Hazard Rate and Survivor Function

In summary, the hazard rate function is given by h(t) = lamda for 0 =< t =< 50 and h(t) = lamda + alpha(t - 50) for t > 50. The survivor function is S = e^-(lamda)t for 0 =< t =< 50. To find S'/S = -h, one would integrate ln(S) = -(Lt + At^2/2 - 50At + C), where L and A are constants, and D is a constant of integration.
  • #1
rad0786
188
0
I really doubt that anybody would help me out on this...because by experience, nobody ever replies to the stats stuff on this forum...

But i'll try anyway

Question


the hazard rate function is:


h(t) = lamda > 0 ...... for 0 =< t =< 50

h(t) = lamda + alpha(t - 50) ... for t> 50



Find the surviovr function S'/S = -h.


Answer


So far...all i know is that S = e^-(lamda)t for 0 =< t =< 50

I'm not sure what to do from here...

Can somebody give me a boost please?
 
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  • #2
I would integrate. S'/S = ln(S)'

So calling lamda L and alpha A (I assume they're both constants, right?)
So ln(S) = -(Lt + At2/2 -50At + C) where C is a constant.

In fact, you missed for your other value of S that it's D*e-lamda*t because you didn't do what I did above, and missed the constant of integration
 

Related to Hazard Rate and Survivor Function

1. What is the hazard rate?

The hazard rate, also known as the failure rate, is a measure of the rate at which a certain event or failure occurs within a specific period of time. In the context of survival analysis, the hazard rate refers to the probability of an individual experiencing an event, such as death, at a given time interval.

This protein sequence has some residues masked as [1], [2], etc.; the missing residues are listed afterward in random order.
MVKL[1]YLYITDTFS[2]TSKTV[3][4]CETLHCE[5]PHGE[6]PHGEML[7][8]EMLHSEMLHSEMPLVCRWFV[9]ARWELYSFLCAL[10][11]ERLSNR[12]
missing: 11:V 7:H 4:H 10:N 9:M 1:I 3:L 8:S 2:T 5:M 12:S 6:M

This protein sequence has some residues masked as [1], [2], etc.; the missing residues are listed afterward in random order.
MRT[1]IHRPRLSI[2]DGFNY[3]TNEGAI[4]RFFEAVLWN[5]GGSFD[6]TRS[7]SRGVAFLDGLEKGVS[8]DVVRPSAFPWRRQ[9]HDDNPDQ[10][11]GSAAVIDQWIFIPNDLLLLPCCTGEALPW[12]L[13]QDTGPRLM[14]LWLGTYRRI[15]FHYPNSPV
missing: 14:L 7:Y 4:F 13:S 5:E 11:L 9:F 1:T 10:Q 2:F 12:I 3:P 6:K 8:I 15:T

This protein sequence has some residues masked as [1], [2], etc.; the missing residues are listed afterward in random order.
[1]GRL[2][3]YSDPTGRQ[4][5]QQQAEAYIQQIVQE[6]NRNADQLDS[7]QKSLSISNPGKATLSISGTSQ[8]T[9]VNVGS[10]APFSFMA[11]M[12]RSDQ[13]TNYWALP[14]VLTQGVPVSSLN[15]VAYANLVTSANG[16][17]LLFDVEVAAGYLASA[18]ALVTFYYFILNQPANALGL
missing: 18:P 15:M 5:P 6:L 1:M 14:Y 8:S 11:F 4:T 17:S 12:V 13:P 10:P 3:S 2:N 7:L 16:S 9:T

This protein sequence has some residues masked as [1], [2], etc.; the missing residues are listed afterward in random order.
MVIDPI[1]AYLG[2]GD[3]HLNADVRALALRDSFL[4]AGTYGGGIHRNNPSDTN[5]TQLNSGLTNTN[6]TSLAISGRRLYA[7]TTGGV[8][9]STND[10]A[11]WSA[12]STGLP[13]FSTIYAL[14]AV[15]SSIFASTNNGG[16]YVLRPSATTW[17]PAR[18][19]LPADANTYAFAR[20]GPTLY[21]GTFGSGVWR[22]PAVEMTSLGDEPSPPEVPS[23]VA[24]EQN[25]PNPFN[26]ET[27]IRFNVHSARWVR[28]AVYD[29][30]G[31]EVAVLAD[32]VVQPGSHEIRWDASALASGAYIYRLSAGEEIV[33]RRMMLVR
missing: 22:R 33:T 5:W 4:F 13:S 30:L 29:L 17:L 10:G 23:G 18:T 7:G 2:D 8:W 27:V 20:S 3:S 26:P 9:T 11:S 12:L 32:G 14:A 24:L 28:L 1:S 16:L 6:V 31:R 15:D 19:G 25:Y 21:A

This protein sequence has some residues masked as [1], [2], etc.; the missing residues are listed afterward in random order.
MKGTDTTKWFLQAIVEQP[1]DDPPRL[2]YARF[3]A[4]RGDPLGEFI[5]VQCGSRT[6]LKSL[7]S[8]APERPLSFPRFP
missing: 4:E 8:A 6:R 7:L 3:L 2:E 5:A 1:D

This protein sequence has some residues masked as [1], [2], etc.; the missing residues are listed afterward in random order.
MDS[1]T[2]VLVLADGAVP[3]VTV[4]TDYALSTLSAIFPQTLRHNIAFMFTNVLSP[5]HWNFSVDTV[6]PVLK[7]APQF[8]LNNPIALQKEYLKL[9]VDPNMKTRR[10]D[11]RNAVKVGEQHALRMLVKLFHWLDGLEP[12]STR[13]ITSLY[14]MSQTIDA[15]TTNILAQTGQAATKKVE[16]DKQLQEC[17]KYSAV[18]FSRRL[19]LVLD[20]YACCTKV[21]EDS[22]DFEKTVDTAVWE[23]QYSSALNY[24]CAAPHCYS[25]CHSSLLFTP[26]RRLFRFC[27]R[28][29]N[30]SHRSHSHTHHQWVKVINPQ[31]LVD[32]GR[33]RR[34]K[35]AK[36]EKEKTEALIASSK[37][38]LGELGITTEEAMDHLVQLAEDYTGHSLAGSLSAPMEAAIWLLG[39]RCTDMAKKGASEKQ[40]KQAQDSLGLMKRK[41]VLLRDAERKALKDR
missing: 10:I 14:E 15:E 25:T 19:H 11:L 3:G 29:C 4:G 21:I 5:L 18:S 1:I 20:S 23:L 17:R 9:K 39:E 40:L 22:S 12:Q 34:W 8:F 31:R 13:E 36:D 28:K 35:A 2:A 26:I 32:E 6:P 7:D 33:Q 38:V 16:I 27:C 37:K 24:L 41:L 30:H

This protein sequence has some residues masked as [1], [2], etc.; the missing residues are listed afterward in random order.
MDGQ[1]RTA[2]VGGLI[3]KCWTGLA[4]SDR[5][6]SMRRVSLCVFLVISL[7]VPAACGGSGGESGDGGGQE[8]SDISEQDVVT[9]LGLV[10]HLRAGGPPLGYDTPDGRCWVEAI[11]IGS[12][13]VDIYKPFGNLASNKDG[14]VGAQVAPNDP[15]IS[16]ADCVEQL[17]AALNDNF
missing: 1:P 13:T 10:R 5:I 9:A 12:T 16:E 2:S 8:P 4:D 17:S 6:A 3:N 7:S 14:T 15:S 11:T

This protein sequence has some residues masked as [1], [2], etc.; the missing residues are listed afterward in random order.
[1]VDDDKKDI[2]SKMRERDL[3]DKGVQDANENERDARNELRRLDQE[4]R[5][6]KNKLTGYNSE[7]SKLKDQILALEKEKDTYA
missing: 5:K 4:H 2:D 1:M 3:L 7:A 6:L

2. How is the hazard rate related to the survivor function?

The survivor function, also known as the survival probability, is the probability that an individual will survive beyond a certain time point. The relationship between the hazard rate and survivor function is inverse; as the hazard rate increases, the survivor function decreases. This means that as an individual is more likely to experience the event, their probability of survival decreases.

3. Can the hazard rate change over time?

Yes, the hazard rate can change over time. In fact, it is common for the hazard rate to be non-constant in many real-world scenarios. For example, the hazard rate for a specific disease may be higher in the early stages of the disease and decrease over time as the patient receives treatment.

4. How is the hazard rate estimated?

The most commonly used method for estimating the hazard rate is the Kaplan-Meier estimator, which uses a non-parametric approach to estimate the survival function. This method takes into account the number of individuals who experience the event at a given time point, as well as the number of individuals who are still at risk of experiencing the event at that time point.

5. What is the difference between the hazard rate and the mortality rate?

The hazard rate and mortality rate are often used interchangeably, but they are not the same thing. The hazard rate measures the rate at which an event occurs, while the mortality rate measures the proportion of individuals who die within a specific time period. The hazard rate is a more general term that can be applied to any type of event, while the mortality rate specifically refers to death.

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